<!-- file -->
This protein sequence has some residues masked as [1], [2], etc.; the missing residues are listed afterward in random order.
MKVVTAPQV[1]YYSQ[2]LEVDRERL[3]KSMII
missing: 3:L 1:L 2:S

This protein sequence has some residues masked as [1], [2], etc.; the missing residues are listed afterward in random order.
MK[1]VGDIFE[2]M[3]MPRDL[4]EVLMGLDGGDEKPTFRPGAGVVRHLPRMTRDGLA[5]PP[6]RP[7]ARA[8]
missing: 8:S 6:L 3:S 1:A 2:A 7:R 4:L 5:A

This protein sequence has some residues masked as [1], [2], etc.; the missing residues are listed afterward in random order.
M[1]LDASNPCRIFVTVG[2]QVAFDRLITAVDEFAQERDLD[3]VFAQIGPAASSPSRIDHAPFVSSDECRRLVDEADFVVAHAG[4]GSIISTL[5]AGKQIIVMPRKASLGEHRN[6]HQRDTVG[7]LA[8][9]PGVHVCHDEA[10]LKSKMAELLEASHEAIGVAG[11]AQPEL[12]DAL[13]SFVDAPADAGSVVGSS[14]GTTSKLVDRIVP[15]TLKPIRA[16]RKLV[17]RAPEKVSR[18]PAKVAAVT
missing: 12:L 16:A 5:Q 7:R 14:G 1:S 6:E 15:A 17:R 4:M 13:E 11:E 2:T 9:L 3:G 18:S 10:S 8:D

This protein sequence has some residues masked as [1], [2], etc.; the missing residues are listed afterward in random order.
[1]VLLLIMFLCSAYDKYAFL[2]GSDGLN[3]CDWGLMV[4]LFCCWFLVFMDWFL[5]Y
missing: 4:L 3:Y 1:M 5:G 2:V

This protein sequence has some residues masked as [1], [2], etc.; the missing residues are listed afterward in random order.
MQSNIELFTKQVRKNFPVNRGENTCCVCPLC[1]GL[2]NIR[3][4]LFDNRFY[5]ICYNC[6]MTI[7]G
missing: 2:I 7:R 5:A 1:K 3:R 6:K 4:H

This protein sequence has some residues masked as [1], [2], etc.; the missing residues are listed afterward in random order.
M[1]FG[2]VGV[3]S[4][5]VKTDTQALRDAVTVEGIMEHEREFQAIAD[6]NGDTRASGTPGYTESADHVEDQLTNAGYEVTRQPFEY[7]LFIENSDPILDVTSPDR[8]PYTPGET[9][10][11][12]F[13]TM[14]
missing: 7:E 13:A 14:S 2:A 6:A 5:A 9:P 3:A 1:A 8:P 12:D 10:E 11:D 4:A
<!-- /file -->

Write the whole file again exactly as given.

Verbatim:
This protein sequence has some residues masked as [1], [2], etc.; the missing residues are listed afterward in random order.
MKVVTAPQV[1]YYSQ[2]LEVDRERL[3]KSMII
missing: 3:L 1:L 2:S

This protein sequence has some residues masked as [1], [2], etc.; the missing residues are listed afterward in random order.
MK[1]VGDIFE[2]M[3]MPRDL[4]EVLMGLDGGDEKPTFRPGAGVVRHLPRMTRDGLA[5]PP[6]RP[7]ARA[8]
missing: 8:S 6:L 3:S 1:A 2:A 7:R 4:L 5:A

This protein sequence has some residues masked as [1], [2], etc.; the missing residues are listed afterward in random order.
M[1]LDASNPCRIFVTVG[2]QVAFDRLITAVDEFAQERDLD[3]VFAQIGPAASSPSRIDHAPFVSSDECRRLVDEADFVVAHAG[4]GSIISTL[5]AGKQIIVMPRKASLGEHRN[6]HQRDTVG[7]LA[8][9]PGVHVCHDEA[10]LKSKMAELLEASHEAIGVAG[11]AQPEL[12]DAL[13]SFVDAPADAGSVVGSS[14]GTTSKLVDRIVP[15]TLKPIRA[16]RKLV[17]RAPEKVSR[18]PAKVAAVT
missing: 12:L 16:A 5:Q 7:R 14:G 1:S 6:E 15:A 17:R 4:M 13:E 11:E 2:T 9:L 3:G 18:S 10:S 8:D

This protein sequence has some residues masked as [1], [2], etc.; the missing residues are listed afterward in random order.
[1]VLLLIMFLCSAYDKYAFL[2]GSDGLN[3]CDWGLMV[4]LFCCWFLVFMDWFL[5]Y
missing: 4:L 3:Y 1:M 5:G 2:V

This protein sequence has some residues masked as [1], [2], etc.; the missing residues are listed afterward in random order.
MQSNIELFTKQVRKNFPVNRGENTCCVCPLC[1]GL[2]NIR[3][4]LFDNRFY[5]ICYNC[6]MTI[7]G
missing: 2:I 7:R 5:A 1:K 3:R 6:K 4:H

This protein sequence has some residues masked as [1], [2], etc.; the missing residues are listed afterward in random order.
M[1]FG[2]VGV[3]S[4][5]VKTDTQALRDAVTVEGIMEHEREFQAIAD[6]NGDTRASGTPGYTESADHVEDQLTNAGYEVTRQPFEY[7]LFIENSDPILDVTSPDR[8]PYTPGET[9][10][11][12]F[13]TM[14]
missing: 7:E 13:A 14:S 2:A 6:A 5:A 9:P 3:A 1:A 8:P 12:D 10:E 11:D 4:A